Right as you prepare to settle into your RV and hit the road, it’s important to take some time and make sure you’re totally prepared for your trip. Remember the following important things:

  • Check the tire pressure on the tow vehicle and the RV tire pressure.
  • Fuel up the vehicle if it isn’t already.
  • Clean all windows and mirrors.
  • Fill containers for drinking water.
  • Check all cupboards and the refrigerator to secure items that might move or shift while traveling.
  • Make sure all awnings and any moving parts are secured.
  • Close roof vents except those for ventilation.
  • Confirm the refrigerator is running properly.
  • Make sure all other appliances function as they should.
  • Check your propane tanks, hoses, and valves.
  • Ensure all external RV items such as steps, decks, and handrails are properly stowed.
  • Make sure that anything carried on the roof or outside such as bikes or coolers are properly secured.
  • Close all internal and external doors and cabinets.
  • Check that the RV brakes are working properly. 

With every item on this checklist marked off, you should be good to enjoy your trip. With this comprehensive checklist and some savvy RV hacks, you’ll be the smartest camper at the campground.

How do you prepare for your RV trips. Anything you’d add to this checklist? 


  1. Good check list. However I would do a final walk around inspection (especially if you are a full timer.
    Before I get all crazy and weight a bunch of stuff there is a check list in the cdl study guide provided by the DMV that will work very well.
    1) pull your rig out of your current parking spot and to a safe spot in the park or street.
    2) walk back to your parking spot and check the following;
    – you didn’t forget anything, chuck blocks, leveling blocks, hoses, chairs or anything else.
    – be sure you cleaned up after yourself, all trash…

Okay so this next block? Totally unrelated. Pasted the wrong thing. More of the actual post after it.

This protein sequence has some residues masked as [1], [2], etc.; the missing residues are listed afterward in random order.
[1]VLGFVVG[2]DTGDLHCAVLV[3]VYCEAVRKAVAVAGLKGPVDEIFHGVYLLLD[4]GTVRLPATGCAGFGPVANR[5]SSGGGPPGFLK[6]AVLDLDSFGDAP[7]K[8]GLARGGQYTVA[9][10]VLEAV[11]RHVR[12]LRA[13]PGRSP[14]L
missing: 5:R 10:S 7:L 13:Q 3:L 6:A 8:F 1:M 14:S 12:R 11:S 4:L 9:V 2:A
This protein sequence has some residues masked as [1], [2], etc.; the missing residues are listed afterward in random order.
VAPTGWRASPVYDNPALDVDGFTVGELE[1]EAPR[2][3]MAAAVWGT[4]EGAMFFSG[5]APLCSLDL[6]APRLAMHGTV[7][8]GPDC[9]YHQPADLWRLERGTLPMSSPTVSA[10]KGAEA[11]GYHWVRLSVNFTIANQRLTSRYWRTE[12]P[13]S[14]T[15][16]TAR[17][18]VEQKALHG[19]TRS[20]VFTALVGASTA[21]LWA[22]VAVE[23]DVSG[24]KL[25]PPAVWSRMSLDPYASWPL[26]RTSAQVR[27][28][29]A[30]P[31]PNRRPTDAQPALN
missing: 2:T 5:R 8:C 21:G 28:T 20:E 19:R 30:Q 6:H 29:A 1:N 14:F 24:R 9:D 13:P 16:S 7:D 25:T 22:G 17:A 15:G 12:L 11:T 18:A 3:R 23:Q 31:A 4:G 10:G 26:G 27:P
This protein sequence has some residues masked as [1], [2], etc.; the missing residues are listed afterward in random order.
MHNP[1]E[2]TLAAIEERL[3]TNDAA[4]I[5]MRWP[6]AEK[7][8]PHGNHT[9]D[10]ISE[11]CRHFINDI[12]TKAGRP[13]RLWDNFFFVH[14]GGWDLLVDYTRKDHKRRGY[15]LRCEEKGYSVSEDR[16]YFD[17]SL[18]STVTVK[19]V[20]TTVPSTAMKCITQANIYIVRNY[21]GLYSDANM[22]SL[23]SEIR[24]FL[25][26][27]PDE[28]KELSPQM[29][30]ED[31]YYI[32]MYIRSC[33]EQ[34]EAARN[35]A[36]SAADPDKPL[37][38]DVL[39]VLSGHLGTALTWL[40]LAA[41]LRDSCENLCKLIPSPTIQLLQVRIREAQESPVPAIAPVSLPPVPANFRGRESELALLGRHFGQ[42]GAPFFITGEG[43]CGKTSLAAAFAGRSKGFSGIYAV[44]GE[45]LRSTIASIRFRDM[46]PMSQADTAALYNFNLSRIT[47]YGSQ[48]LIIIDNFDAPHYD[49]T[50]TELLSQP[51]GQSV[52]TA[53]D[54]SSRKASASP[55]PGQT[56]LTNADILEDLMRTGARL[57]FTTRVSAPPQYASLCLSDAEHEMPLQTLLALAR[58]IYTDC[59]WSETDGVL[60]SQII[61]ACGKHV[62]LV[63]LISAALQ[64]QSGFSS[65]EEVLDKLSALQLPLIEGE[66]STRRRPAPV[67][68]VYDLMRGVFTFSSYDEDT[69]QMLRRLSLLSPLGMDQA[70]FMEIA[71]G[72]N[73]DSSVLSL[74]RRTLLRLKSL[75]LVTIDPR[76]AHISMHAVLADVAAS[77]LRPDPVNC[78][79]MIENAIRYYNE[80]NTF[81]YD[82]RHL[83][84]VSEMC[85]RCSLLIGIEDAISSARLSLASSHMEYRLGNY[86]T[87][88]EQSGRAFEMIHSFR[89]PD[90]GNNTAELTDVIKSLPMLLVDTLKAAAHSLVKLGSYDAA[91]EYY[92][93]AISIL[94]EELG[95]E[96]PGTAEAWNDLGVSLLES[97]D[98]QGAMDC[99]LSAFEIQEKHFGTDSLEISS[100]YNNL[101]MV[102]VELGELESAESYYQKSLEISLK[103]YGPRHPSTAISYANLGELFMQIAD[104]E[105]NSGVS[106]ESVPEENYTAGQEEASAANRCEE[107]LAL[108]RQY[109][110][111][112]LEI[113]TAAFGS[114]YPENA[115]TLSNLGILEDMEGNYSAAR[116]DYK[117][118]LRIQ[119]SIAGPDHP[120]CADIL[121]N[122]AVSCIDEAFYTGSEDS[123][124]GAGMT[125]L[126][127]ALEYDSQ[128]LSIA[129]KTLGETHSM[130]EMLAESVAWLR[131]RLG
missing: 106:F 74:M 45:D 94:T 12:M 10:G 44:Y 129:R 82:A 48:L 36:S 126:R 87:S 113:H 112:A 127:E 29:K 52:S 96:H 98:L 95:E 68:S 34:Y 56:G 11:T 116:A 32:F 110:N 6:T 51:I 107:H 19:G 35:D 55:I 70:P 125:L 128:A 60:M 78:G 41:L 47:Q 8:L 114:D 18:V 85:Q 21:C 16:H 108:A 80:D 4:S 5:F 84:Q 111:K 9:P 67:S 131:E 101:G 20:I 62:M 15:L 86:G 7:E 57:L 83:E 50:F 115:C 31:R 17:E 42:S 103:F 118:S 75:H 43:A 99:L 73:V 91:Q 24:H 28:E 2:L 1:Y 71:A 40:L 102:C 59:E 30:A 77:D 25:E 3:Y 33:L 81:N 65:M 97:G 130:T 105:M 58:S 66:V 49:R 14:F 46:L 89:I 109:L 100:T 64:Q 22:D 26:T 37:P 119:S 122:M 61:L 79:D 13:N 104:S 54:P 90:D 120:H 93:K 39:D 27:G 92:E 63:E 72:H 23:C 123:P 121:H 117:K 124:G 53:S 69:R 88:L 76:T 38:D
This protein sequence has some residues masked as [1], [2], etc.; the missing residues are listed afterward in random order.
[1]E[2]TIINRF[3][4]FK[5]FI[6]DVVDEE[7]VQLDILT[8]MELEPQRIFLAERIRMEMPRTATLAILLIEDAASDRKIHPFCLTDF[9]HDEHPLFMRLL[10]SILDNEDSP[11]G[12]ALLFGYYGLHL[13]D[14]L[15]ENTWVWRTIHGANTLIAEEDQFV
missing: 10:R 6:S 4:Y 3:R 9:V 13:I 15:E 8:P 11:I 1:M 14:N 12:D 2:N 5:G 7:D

– inspect the ground for any signs of leaks from your rig ( puddles, drips, stains….)
    – be courteous and check out with the park host
    – do a final check of all lights, brakes, CB, Walkie Talkies, and all passengers to include pets
    – Make all last minute calls to family and friends where you are leaving from and where you are going to. This includes your next destination to give them a heads up if you are arriving after hours.

  2. I like using Find Friends app to share with family so they can track where we are at? Works great if are traveling as a group also.

  3. We have become avid tailgaters for concerts & festivals so we created “the tailgate bucket”. This large box contains it all: utensils, grilling items, spices paper towels, trash bags, toilet paper, koozies, etc etc. Now that we have our first camper, we just grab the tailgate bucket, throw it in the camper & go! I am now creating other task specific buckets for the camper (bed and bath, outdoor/patio/campfire, first-aid, etc). This way, we can prep the buckets in the house well in advance of our trips. So much easier and you do not forget essentials as they are always stocked in advance. We restock at the end of each trip so it’s pretty much ready to go for the next adventure! Since we have our camper stored at a location an hour away, we cannot just go in and out to check supplies & inventory. So this system is perfect!